The Burial Box of the High Priest Caiaphas Has Been Found

A stunning example of extra-biblical confirmation of the existence of a New Testament character is found in the discovery of the bones of the High Priest Caiaphas. The New Testament says that Caiaphas is the one who presided over one of the trials of Jesus. Matthew writes:

And those who had laid hold of Jesus led Him away to Caiaphas the high priest, where the scribes and the elders were assembled. (Matthew 26:57 NKJV)

In 1990, the bones of Caiaphas were discovered in a limestone ossuary, or burial box, that was found in the old city of Jerusalem. The inscription on the ornate burial box read, “Joseph, son of Caiaphas.” These were the first physical remains that have been discovered of a person mentioned in Scripture.

These are a few of the many examples that could be given of extra biblical confirmation of New Testament characters.

The Cities Existed Where the Gospels Say They Did

The gospels also record various places where the ministry of Jesus took place. We find that the cities that are mentioned in the four gospels are known to have existed in the first century. The exact location of almost all of them have been firmly established. This includes such cities as Nazareth, Cana, Bethlehem, Capernaum, Chorazin, Bethsaida and Tiberius. In other words, we are dealing with real places.

The Houses and Structures Mentioned Actually Existed

There were certain physical structures that are mentioned in the gospels that are now known to exist. For example, we have a number of references to synagogues where Jesus taught.

However, for a long time there were no physical remains of any first century synagogue that was discovered. This led critics to deny that Jesus actually taught in synagogues. Yet this is no longer the case. A number of first-century synagogues have now been discovered.

In the city of Capernaum, ruins have been found that may have been the actual house of Simon Peter. A fifth century church was built over the remains of a first century house. If these are the ruins of Simon Peter’s house, then this is the place where Jesus stayed while in the city of Capernaum.

The Writers Knew the Local Customs of the Times

The customs that were practiced in the first-century are consistent with that which is recorded in the four gospels. In fact, we find that these customs are related in a way that is minutely accurate. For example, in the Gospel of Luke we read the following account:

Soon afterward Jesus went to a town called Nain, and his disciples and a large crowd went with him. As he approached the town gate, a man who had died was being carried out, the only son of his mother (who was a widow), and a large crowd from the town was with her. When the Lord saw her, he had compassion for her and said to her, “Do not weep.” Then he came up and touched the bier, and those who carried it stood still. He said, “Young man, I say to you, get up!” So the dead man sat up and began to speak, and Jesus gave him back to his mother. (Luke 7:11-15 NET)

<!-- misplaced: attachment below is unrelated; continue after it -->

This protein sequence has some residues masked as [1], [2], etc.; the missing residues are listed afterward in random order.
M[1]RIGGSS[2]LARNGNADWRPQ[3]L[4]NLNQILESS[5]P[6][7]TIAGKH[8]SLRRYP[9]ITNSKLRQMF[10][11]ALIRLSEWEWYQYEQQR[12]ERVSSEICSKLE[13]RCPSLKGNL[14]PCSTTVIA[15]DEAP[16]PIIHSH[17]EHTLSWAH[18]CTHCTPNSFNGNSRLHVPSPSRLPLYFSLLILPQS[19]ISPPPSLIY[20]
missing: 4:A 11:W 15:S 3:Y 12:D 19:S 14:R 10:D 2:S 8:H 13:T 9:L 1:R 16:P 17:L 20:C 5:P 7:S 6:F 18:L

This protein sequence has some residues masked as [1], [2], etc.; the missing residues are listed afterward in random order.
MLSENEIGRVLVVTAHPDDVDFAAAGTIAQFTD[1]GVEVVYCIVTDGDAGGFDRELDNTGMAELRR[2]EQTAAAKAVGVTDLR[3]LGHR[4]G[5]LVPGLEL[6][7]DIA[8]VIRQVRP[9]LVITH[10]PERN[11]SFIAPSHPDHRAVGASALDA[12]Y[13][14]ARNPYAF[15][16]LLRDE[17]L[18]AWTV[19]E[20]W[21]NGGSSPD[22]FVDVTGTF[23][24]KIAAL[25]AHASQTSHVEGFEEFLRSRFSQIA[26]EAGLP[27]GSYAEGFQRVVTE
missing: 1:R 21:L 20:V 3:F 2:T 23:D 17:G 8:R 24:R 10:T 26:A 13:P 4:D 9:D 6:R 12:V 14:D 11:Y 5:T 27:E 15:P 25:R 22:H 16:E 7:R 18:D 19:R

At the time of Christ, there were different customs with respect to women walking in a funeral procession. In Judea, the area around Jerusalem, the custom was for the women to walk behind the funeral procession. The casket led the way with the women following behind.

However, in the Galilee region, the custom was reversed. The women walked in front of the funeral procession with the casket trailing behind. The description given by Luke demonstrates the minute accuracy of his account.

Luke says that Jesus began to talk to the mother of the dead child, and then touched the coffin of the dead man. At that time the funeral procession stopped—because it was following behind her and the coffin. This would have only been true in the Galilee region. If this story would have been placed in Judea, then it would not have happened this way—the women would have followed the procession. The fact that Luke incidentally notes that the procession stopped when Jesus touched the coffin shows the minute accuracy of his account.

Conclusion: the Gospels Fit the Historical Evidence

Therefore, when all the evidence is considered, we find that the gospels match up with the known history of that time. The people were real people, the cities existed, the customs were exactly as stated, and the events actually occurred.

Summary – Question 12
Are the Four Gospels Historically Accurate?

The four gospels give an accurate portrayal of people, places, customs and events in the land of Israel in the first century. We know that the people mentioned are historical characters—they actually did exist. In addition, the places match up geographically with what we know about first century Israel.

The customs fit well with the times. Events recorded are also consistent with what we know occurred. The gospels are not only accurate, they are minutely accurate. Consequently, their testimony concerning anything they record should be taken seriously.

How Does the Apostle Paul Testify to the Accuracy of the Four Gospels ← Prior Section
Is the Book of Acts Historically Accurate? Next Section →